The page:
After a year that saw the sporting goods industry contract for the first time since the Great Recession, executives in the segment are cautiously optimistic.
The sporting goods market as a whole shrank by around 7 percent in 2020 to around 286 billion euros ($347.1 billion), according to the “Sporting Goods 2021 – The Next Normal for an Industry in Flux” report by World Federation of the Sporting Goods Industry (WFSGI) and McKinsey & Co. Despite this decline, they said, sportswear companies proved more resilient than the rest of the apparel industry, and sports equipment makers in particular performed “especially well.”
In a survey the pair conducted of 130 industry executives, 64 percent of respondents said they expect “better” or “much better” market conditions in 2021 against those experienced in 2020.
The biggest challenges will be in supply chains and Covid-related issues, the report concluded. The greatest opportunities, meanwhile, lie in the potential return of large sporting events such as the Olympics and the UEFA European Football Championships, as well as the ongoing rise in popularity of outdoor, home and digital activities, sport and fitness.
“The sporting goods industry has shown its resilience in light of an incredible crisis,” Robbert de Kock, president and CEO of WFSGI, said in a statement. “Sporting goods industry players have found ways to win in the next normal by reaching consumers through digital channels and achieving both sales and consumer engagement through new or enhanced digital exercise communities.”
McKinsey and the WFSGI’s report outlined eight trends that are set to shape the sporting goods industry in 2021 and beyond. Most, it noted, were already emerging before the pandemic and the events of the past year have simply accelerated their introduction and heightened their impact.
A major trend before Covid-19, athleisure has flourished throughout the pandemic and will likely continue to thrive into the future. More than 75 percent of industry representatives in the survey said they believe the athleisure segment will continue growing. One-third said they believe that growth was accelerated through Covid-19.
Physical activity levels
The report also predicted significant shifts in physical activity levels. Though much has been said about how consumers are becoming more active—and, indeed, McKinsey and the WFSGI said 30 percent are—40 percent of people are less active. The two groups said these developments are widening the physical activity gap as households with lower incomes are exercising less.
Physical activity, they noted, is strongly linked to income: 46 percent of groups making below $25,000 were physically inactive in 2019 compared to 19 percent of groups making above $100,000. Covid-19 has exacerbated this divide with between 8 percent and 28 percent of consumers expecting their income to decline for more than a year because of the virus.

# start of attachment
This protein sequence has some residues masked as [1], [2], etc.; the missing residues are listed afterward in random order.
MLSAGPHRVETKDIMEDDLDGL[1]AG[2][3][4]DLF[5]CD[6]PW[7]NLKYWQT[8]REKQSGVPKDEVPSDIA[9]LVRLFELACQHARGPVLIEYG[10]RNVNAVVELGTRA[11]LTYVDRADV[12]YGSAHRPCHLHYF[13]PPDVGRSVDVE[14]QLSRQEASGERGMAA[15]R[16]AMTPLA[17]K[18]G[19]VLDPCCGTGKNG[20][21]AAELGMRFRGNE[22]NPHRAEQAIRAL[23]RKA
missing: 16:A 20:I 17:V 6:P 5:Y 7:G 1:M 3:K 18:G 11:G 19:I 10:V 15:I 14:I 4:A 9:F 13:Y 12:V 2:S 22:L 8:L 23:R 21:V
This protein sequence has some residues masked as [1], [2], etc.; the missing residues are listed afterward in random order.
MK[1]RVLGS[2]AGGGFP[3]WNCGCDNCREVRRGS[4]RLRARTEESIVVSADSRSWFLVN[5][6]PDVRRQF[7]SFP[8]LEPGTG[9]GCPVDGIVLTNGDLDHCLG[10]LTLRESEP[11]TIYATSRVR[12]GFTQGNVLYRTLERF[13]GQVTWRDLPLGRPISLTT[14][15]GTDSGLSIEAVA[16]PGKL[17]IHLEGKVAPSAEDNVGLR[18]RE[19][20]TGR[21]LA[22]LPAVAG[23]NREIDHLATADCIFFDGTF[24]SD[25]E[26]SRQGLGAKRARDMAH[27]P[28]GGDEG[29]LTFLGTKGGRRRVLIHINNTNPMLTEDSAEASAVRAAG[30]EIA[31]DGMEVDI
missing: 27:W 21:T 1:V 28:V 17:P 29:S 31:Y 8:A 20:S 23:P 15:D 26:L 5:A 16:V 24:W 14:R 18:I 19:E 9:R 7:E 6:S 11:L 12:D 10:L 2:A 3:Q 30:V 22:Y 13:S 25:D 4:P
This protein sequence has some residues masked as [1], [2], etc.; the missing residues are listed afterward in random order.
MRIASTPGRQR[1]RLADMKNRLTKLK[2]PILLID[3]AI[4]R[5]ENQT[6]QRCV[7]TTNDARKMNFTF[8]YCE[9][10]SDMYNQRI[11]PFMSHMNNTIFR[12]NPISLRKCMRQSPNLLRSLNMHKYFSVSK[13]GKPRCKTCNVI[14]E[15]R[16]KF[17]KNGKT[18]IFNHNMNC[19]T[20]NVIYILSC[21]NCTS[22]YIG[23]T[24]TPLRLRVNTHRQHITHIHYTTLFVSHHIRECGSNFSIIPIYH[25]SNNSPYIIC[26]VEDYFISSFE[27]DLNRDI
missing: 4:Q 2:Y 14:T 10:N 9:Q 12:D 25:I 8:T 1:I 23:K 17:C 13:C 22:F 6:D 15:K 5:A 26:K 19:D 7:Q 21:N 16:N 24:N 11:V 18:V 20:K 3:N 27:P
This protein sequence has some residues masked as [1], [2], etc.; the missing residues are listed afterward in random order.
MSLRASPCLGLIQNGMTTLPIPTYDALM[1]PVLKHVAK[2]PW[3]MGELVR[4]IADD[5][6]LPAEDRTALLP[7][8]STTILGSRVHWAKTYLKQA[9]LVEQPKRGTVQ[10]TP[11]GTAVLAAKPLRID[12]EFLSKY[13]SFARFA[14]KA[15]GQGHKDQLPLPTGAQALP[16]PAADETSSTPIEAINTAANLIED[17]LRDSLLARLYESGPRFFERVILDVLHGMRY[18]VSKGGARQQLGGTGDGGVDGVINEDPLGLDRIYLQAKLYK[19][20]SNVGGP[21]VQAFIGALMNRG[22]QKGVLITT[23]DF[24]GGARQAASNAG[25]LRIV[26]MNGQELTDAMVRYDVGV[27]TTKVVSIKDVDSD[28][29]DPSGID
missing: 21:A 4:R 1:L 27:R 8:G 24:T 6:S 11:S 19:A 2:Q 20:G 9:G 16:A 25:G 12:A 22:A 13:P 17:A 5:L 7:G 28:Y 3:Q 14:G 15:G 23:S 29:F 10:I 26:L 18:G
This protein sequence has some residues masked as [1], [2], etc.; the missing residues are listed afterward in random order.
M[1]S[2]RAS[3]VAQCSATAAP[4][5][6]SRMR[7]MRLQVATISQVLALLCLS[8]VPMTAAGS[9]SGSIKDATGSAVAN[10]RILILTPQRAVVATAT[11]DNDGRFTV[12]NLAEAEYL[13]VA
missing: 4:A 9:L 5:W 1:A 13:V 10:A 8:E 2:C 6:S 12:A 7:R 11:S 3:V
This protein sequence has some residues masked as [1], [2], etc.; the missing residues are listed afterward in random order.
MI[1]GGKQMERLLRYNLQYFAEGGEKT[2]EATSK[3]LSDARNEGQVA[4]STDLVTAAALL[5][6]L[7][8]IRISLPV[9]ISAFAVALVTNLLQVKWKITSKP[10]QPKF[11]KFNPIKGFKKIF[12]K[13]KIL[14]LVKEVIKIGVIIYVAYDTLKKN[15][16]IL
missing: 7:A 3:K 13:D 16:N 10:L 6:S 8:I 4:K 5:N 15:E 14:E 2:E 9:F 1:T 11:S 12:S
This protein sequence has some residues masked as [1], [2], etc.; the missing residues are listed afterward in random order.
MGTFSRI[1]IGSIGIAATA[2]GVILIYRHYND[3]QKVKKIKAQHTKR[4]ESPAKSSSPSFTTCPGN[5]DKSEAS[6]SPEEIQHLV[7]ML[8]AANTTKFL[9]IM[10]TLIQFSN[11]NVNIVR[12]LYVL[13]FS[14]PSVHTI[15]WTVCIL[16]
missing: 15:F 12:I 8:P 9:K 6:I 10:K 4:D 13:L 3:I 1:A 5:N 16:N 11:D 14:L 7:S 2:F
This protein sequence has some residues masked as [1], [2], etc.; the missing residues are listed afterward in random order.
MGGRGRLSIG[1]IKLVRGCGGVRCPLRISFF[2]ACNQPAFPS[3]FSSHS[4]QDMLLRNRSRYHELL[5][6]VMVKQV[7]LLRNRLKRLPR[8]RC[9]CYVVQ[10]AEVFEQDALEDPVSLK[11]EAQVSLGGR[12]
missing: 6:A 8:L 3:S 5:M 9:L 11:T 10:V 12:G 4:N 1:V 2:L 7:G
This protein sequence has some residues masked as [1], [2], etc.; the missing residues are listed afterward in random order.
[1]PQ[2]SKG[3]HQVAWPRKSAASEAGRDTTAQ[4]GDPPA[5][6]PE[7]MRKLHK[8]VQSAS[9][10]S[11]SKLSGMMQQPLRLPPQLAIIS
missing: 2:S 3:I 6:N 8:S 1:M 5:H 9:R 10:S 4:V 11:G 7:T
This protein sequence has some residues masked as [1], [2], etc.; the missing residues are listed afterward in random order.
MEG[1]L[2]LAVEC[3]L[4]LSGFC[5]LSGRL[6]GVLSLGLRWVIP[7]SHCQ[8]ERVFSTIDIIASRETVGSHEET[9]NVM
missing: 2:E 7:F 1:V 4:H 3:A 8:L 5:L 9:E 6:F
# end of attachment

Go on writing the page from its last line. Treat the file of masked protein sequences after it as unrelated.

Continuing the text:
The pandemic has also accelerated the move toward sustainable products. Two-thirds of consumers now consider the use of sustainable materials an important factor when making purchase decisions, McKinsey and the WFSGI said. The number of new sustainable SKUs introduced in the online market grew 58 percent annually between mid-2017 and mid-2020, they added.
Due to social distancing and stay-at-home requirements, 2020 saw a dramatic shift toward digital fitness. Moving forward, the duo said this won’t replace traditional sports but rather enhance them. More than half, 53.6 percent, of members at a “leading U.S. gym chain,” they observed, plan to complement their routine with free apps, livestream, connected equipment or paid apps.
As has been widely noted, last year saw a boom in e-commerce and direct-to-consumer sales. From 2019 to the first half of 2020, the online share of major sporting goods players grew threefold, McKinsey and the WFSGI said. After a post-lockdown shift away from e-commerce, they predicted the online share will stabilize around 25 percent in 2021.
The report also found a likely shift in sports marketing from assets with broad visibility, such as club, league or event sponsorships. With sporting events cancelled, postponed or played in empty stadiums, industry players shifted to influencers with greater reach on social media. Looking ahead, 43 percent of respondents said they expect sporting goods marketing to be less closely linked with major sporting events in the future, compared with 29 percent who said the link will be maintained. Sixty-four percent said they expect a larger focus on digital advertising.
With the lockdown accelerating the pressure on brick-and-mortar retail, McKinsey and the WFSGI said retail will need to find new purpose, new experiences and new levels of convenience that can’t be offered digitally in order to attract consumers back. Forty-five percent of respondents predicted fewer store openings in the coming year while 7 percent said they anticipated an uptick.
Finally, McKinsey and the WFSGI said more agile supply chains have become a permanent feature on company agendas. In a post-Covid world marked by shorter demand cycles, e-commerce and closer DTC relationships, they will become “table stakes” in some markets, the pair said. According to their survey, executives agree, with 62 percent saying they were considering local options.